The pilot at Ballybough House transformed two old, run-down council flats into a larger, modern A-rated home. It could be replicated elsewhere.
For heritage reasons, and also environmental ones, Dublin City Council is working on a plan to improve rather than discard Ballybough House, designed by Herbert Simms, and built in 1938.
Planning documents show that Bartra has been granted permission to give money instead of providing public space, but don’t give any specifics as to why.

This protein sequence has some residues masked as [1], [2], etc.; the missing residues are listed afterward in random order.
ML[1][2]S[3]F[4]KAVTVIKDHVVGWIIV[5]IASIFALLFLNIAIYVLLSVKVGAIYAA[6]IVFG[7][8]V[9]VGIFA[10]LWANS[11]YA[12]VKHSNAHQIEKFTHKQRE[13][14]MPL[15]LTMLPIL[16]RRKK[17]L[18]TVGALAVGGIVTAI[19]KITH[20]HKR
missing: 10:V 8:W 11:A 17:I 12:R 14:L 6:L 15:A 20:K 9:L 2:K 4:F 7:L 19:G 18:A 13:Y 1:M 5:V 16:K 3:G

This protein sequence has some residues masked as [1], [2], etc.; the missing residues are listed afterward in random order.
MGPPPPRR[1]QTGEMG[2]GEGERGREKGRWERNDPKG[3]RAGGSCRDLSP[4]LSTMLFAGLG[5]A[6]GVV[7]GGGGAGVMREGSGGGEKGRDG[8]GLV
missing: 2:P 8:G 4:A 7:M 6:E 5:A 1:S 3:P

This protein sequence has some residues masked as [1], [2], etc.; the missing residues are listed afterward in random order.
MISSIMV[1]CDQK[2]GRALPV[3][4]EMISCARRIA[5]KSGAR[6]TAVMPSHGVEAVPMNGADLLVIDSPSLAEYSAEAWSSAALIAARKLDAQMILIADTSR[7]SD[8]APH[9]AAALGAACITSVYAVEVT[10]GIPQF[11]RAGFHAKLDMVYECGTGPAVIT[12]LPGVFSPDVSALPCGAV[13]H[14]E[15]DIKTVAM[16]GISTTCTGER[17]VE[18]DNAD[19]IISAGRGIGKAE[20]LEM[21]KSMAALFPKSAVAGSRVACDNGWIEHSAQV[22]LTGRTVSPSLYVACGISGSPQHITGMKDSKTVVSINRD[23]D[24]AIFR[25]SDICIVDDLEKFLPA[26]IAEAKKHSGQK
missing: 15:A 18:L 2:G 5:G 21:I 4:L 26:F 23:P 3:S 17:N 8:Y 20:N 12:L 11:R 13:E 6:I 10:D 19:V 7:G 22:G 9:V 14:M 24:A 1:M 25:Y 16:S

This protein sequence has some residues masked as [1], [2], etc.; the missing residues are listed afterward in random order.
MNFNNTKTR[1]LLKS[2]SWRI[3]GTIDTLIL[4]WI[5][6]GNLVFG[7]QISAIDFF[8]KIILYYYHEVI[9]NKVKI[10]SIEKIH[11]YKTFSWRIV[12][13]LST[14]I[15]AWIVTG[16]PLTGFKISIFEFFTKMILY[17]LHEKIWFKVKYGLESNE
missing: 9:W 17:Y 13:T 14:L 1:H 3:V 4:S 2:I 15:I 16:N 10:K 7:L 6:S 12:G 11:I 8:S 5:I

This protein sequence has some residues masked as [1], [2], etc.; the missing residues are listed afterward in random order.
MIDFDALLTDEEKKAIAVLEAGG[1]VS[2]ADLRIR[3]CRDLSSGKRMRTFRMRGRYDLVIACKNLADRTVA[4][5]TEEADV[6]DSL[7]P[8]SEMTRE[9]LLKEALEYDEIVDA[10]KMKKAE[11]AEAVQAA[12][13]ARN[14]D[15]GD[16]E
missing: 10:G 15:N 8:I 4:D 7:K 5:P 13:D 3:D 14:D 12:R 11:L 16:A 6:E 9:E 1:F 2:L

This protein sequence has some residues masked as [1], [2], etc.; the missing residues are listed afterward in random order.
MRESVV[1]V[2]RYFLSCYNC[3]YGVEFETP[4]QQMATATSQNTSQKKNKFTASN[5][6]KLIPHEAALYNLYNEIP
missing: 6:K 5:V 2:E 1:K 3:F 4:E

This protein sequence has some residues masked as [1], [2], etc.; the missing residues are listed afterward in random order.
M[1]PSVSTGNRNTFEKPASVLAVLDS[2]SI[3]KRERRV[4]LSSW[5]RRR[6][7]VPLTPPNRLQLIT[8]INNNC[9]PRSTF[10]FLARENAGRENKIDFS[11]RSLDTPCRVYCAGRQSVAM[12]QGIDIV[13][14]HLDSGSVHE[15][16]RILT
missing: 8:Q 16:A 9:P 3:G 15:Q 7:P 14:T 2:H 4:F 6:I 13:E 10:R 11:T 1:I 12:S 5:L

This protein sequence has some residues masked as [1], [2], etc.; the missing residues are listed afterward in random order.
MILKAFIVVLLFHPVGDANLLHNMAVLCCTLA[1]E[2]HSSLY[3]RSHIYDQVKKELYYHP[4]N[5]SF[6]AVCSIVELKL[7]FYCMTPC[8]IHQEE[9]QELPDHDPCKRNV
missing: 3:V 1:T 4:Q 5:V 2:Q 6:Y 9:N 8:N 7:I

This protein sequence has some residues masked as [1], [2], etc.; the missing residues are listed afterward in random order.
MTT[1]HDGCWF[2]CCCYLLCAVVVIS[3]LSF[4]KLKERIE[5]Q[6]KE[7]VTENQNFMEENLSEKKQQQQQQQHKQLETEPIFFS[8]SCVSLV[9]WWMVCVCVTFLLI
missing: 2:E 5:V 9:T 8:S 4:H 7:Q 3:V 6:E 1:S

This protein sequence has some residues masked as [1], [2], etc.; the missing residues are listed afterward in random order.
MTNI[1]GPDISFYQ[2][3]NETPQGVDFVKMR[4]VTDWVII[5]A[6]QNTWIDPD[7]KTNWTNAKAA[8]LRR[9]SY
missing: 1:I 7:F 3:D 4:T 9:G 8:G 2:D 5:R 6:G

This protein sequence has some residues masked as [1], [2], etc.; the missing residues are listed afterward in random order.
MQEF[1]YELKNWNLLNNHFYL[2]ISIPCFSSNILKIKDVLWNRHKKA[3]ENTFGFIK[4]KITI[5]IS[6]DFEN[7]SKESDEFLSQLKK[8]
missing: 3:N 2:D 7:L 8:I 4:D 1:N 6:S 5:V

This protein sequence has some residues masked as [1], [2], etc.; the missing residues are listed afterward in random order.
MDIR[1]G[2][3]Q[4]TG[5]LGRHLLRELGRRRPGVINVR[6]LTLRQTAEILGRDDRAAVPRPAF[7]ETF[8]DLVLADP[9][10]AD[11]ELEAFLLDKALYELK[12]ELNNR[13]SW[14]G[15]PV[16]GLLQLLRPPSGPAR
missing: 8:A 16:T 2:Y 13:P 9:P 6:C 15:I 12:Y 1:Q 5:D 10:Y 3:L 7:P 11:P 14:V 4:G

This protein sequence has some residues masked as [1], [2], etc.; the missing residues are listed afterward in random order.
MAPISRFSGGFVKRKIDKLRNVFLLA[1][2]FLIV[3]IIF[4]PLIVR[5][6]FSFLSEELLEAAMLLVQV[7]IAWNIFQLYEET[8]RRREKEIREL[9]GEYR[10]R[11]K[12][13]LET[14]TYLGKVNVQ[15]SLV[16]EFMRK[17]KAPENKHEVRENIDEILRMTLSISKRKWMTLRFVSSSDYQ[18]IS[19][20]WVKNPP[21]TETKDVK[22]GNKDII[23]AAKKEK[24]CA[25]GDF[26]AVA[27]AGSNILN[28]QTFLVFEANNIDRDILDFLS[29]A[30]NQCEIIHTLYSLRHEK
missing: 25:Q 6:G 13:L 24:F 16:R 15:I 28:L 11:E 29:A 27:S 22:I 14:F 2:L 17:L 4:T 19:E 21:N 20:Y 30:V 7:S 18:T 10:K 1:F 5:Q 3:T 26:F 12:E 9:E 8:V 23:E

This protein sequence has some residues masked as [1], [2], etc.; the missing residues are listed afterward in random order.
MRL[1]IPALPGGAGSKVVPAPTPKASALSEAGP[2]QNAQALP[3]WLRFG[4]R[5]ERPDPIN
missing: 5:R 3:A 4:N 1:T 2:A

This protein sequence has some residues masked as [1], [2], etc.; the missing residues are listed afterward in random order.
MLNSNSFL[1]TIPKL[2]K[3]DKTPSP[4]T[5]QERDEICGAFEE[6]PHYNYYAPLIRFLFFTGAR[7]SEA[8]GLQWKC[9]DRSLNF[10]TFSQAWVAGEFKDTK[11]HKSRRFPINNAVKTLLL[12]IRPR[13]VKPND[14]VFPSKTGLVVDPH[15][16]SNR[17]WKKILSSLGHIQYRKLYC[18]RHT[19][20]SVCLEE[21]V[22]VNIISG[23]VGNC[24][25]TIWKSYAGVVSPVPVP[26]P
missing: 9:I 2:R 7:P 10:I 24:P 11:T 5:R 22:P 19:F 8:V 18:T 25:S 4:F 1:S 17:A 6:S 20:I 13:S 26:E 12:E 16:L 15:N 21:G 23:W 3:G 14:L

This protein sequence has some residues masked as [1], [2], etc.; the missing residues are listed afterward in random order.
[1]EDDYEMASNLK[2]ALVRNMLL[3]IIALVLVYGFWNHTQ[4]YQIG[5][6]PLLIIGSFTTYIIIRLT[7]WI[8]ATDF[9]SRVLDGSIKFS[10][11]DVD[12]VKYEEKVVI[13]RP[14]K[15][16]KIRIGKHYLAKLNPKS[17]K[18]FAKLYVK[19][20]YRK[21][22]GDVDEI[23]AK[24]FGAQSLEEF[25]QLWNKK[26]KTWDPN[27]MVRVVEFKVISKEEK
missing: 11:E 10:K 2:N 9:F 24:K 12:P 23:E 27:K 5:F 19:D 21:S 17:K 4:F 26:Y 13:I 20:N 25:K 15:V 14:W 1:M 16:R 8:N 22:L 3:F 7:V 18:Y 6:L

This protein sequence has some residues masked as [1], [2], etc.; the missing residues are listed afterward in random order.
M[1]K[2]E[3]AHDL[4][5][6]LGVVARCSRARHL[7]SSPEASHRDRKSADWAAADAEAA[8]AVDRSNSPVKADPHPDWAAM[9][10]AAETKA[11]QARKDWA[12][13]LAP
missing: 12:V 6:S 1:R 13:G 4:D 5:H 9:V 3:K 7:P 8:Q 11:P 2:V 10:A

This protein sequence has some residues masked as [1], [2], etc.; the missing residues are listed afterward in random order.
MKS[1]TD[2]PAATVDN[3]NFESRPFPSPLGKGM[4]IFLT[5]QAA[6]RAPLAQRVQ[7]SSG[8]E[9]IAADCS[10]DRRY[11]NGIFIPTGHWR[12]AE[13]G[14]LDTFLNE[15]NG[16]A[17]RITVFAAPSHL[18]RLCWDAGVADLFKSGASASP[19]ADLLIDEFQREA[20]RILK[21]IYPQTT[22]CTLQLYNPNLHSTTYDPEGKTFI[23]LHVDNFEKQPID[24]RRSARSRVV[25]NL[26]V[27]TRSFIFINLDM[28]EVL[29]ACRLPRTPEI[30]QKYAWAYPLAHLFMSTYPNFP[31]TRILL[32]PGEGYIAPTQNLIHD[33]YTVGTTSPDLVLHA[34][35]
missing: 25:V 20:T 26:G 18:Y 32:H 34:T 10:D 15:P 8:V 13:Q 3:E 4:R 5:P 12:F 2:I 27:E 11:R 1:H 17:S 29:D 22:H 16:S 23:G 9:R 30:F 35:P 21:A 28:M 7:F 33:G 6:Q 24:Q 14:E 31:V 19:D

An advert for the site, vacant for years, says a feasibility study displays “the potential for a student accommodation scheme comprising 285 bed spaces”.
Ballybough has just one tree for every 317 residents, a 2016 survey found. But locals say there’s been little progress on fixing that.
Martin Heeney says he’s been reporting the spread of black mould to the council since he moved in, but it’s never been properly fixed.
Residents across the north-east inner city have seen a few new murals lately, with more to come: €80,000 has been set aside by Dublin City Council.